I read your response regarding the CT Selmer Clarinet with interest. My late father bought mine around 1961. The serial number is R5973 and the bell is marked sole agents New Your and Elkhart is below.
My horn is in excellent shape as I have kept it oiled and in its case all these years. It has the original HS* mouthpiece. I recall it was playing a bit “stuffy” the last time I had it out many, many years ago. I typically used a #2.5 or 3 reed. Always fussed trying to find the “perfect” reed.
I was a typical kid who loved music. Started my clarinet lessons in 5th grade. Made All State band as a 9th grader (15) and went on to win first chair in my senior year. My proudest achievement.
I went on to college and played in the band for two years and put the horn away. Upon graduation, 30 years in the military followed and then 10 years in the corporate rat race.
I am now 65 and retired. I have thoughts of taking lessons again and getting into our small city band. Would be great to play the Sousa marches once again!
In parting, do you have any idea when my horn was made? Approximate worth? It is in fine shape in its original samsonite brown case with a aluminum metal band around it.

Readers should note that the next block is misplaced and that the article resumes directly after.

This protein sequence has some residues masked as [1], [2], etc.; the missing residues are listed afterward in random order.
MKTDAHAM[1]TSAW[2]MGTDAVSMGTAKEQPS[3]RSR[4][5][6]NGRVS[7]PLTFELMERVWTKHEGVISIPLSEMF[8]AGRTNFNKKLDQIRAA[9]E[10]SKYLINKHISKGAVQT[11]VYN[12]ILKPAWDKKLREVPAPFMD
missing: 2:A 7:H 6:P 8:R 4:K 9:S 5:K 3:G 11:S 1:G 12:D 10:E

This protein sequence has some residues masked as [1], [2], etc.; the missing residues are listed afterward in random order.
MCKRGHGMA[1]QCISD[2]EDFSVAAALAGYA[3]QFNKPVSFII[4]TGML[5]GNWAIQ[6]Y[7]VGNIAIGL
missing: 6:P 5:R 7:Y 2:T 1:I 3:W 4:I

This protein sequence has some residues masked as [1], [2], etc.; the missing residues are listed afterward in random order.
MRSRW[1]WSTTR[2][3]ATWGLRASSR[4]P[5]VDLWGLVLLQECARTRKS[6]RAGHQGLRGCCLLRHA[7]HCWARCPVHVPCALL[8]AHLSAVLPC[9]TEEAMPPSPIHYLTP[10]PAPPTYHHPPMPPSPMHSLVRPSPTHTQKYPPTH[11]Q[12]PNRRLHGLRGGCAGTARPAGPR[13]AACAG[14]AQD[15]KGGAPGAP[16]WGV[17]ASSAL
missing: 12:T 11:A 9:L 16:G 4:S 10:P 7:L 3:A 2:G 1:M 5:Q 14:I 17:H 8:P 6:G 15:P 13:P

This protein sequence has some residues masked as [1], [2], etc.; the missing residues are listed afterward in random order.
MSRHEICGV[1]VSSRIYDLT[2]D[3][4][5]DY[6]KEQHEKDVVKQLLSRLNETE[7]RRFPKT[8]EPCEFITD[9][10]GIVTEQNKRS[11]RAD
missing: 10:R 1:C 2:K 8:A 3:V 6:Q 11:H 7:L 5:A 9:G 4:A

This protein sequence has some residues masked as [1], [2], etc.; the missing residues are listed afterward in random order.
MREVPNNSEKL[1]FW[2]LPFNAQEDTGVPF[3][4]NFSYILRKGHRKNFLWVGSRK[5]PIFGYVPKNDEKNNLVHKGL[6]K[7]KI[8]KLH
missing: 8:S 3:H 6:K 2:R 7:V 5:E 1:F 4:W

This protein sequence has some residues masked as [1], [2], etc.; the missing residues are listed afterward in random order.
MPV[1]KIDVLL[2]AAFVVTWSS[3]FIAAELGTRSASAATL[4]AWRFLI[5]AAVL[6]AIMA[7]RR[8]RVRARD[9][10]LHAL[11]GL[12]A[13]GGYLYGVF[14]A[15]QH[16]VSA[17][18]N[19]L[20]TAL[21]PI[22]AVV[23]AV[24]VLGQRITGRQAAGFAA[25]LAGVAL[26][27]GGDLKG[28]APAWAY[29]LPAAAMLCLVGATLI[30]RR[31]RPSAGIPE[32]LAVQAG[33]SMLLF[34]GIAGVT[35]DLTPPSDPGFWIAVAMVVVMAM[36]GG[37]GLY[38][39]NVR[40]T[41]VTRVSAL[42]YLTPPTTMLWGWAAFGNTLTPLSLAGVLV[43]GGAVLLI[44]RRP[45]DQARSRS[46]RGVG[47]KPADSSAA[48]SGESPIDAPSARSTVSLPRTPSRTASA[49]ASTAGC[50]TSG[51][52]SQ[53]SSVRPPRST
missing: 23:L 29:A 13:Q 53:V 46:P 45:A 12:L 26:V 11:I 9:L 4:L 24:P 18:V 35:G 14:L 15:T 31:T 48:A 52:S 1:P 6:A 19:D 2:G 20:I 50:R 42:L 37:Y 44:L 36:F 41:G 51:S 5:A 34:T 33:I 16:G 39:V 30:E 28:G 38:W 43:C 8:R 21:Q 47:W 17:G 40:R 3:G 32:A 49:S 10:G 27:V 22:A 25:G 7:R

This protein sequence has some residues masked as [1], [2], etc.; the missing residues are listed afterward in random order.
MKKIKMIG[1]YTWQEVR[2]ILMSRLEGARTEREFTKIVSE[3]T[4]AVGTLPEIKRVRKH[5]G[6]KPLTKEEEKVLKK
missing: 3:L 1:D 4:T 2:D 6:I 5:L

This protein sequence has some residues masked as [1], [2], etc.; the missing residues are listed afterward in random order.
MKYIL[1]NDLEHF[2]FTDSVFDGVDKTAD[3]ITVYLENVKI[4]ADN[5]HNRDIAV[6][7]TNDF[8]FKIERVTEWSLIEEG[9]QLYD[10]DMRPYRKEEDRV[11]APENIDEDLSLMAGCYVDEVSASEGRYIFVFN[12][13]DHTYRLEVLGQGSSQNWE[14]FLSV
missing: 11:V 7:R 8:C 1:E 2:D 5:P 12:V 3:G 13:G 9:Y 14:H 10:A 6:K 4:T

Best Regards, and happy new year.
W. C .
Colonel, US Army (Ret.)
Your horn was almost new when purchased for you by your father, made in 1958-59. It has retained value better than any other Selmer Paris Clarinet, but cannot hazard a guess without playing it, as they are all a bit different.
Your career is somewhat similar to mine, started later, went further, played Principal Clarinet in the 4th Army band and the Milwaukee Symphony after, never put the silly thing away, taught , played, conducted the orchestra for 30 years.
Only major disappointment was an opening in the 7th Army Symphony, for which I was qualified. Made request to first seargent, who replied, “the only place you’ll go is Ft Hood, Texas!” He loved me, the son of a bitch!
All the best, sir